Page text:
DOC offers new way to treat opioid addictions

Sadie Douglas is an inmate at Hiland Correctional Center and is participating in the new Vivitrol treatment program. (Hillman/Alaska Public Media)

The state’s Department of Corrections is trying a new tactic to stop the opioid epidemic: offering Vivitrol shots. It’s a monthly injection that curbs cravings for heroin and other drugs and stops people from getting high.


The pilot program launched recently at Hiland Mountain Correctional Center, where Sadie Douglas has been serving her sentence for the past two years.

“I got here, and I was completely hopeless. I really was,” she said during an interview earlier this month. “I suffered from severe depression when I first got here.”

Douglas’ story is pretty common among people with addictions. She was prescribed pain pills, got hooked, and eventually switched to heroin. In the process, she lost her husband and kids. Eventually, she was convicted of drug and theft charges. Since entering Hiland she’s joined a sobriety program and found faith in God.

But even after not using opioids for two years, “it’s always there in the back of your mind,” she said. “If you’re having a bad day or feel sad or alone or you just miss your family and you don’t want to feel those feelings, then you think, ‘Well why don’t I just go get high’ and you don’t have to feel any of it.”

That’s why she’s joined the Department of Corrections’ new Vivitrol program.

Vivitrol is an injectable form of naltrexone that blocks cravings for opioids and prevents people from getting high off of them. Naltrexone has been around for decades in a pill form, but for the pills to stop cravings, you have to remember to take them every day. Vivitrol is administered once a month by a provider. It’s similar to the drug naloxone, or Narcan, which is used to reverse overdoses. Both block receptors for opioids, but naltrexone has a longer-lasting effect.

Autumn Vea, who oversees substance abuse programs for the Department of Corrections, said giving inmates an injection right before they re-enter the community helps them stay sober longer, but it still needs to be given alongside other therapy or counseling.

“Oftentimes when offenders re-enter into the community, all their triggers come back,” she said. “So this will help them block their cravings long enough to either be – one –connected to an aftercare provider or –two— go on to live a sober, healthy lifestyle if they’ve learned enough coping skills behind the walls.”

Prisons across the nation are offering Vivitrol and the early data is promising, but the medication hasn’t been around long enough for extensive studies to be completed. Pew Charitable Trusts reports that Vivitrol recipients at a prison in Massachusetts only had a nine percent recidivism rate over four years. That’s compared to the 77 percent national re-arrest rate for drug offenders, according to Bureau of Justice Statistics.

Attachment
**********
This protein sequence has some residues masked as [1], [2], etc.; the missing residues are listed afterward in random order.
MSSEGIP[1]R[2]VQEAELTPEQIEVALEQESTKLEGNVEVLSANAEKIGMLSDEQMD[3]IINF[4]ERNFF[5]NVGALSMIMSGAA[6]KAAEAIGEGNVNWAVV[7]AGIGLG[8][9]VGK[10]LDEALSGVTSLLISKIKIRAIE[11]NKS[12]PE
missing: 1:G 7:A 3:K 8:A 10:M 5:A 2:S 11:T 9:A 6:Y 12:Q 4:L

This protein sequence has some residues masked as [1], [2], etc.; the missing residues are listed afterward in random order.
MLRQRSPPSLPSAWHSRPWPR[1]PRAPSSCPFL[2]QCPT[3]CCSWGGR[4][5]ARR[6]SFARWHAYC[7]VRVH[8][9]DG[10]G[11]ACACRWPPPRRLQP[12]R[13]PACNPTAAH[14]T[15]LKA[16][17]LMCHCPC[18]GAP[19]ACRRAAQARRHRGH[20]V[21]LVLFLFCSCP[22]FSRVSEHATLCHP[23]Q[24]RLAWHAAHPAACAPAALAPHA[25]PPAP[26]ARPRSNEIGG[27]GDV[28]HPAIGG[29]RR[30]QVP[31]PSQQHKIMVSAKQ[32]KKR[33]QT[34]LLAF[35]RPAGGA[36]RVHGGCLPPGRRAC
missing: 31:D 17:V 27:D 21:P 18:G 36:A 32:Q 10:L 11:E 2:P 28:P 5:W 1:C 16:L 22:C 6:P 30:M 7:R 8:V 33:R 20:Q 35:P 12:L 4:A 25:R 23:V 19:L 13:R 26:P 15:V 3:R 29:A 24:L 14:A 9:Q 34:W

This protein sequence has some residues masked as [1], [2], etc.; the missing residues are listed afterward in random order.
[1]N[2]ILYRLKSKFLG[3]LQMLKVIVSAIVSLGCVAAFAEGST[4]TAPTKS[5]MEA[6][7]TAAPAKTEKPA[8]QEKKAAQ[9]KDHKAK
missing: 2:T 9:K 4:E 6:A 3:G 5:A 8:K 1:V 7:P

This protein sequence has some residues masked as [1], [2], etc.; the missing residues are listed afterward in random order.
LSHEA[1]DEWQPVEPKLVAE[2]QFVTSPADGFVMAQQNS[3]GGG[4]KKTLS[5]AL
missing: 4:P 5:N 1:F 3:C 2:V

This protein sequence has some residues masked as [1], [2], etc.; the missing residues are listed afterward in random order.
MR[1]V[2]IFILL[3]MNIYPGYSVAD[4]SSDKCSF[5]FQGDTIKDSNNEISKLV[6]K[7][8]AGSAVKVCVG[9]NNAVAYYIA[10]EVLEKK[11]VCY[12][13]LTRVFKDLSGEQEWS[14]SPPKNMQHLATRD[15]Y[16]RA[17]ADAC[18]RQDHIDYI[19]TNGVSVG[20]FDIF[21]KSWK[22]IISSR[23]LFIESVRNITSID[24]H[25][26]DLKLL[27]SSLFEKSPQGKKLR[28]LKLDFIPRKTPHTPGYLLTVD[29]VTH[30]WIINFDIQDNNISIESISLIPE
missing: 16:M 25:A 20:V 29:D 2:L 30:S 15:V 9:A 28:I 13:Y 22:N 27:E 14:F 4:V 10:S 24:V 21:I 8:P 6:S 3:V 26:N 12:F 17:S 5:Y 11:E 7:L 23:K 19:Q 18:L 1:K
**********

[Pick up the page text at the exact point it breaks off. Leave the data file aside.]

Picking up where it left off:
Vivitrol is the injectable form of naltrexone, which cuts cravings for opioids and alcohol. (Hillman/Alaska Public Media)

Vivitrol won’t work for everyone. Vea said it can increase symptoms of depression and psychosis and can cause liver damage, so they test for all these things before administering it.

“Part of our diagnostic process is making sure that Vivitrol is the right medication for the right offender at the right time,” she said.

The pilot program is starting at Hiland but will eventually be offered at correctional facilities in Anchorage and Fairbanks. As of mid-April, four people had received the shot. The drug’s manufacturer gave 1,200 free samples of the medication to the department. On the outside, the monthly injection can cost about $1,000 if a person doesn’t have Medicaid or insurance.

The department is also looking into offering two other addiction treatment medications in the future methadone and buprenorphine, Vea said.

Sadie Douglas will receive her first shot a few days before she’s released in late April. She said she’s a different person than she was when she walked into Hiland two years ago.

“I didn’t understand for a little while how people functioned on just air,” she said. “Life’s hard and it hurts, but with people by your side and doing things the right way, you can get through it.”

Douglas said she has a strong support system waiting for her on the outside, and she plans to enter treatment as soon as she’s released.

Families and others can refer inmates to the program by contacting the Department of Corrections at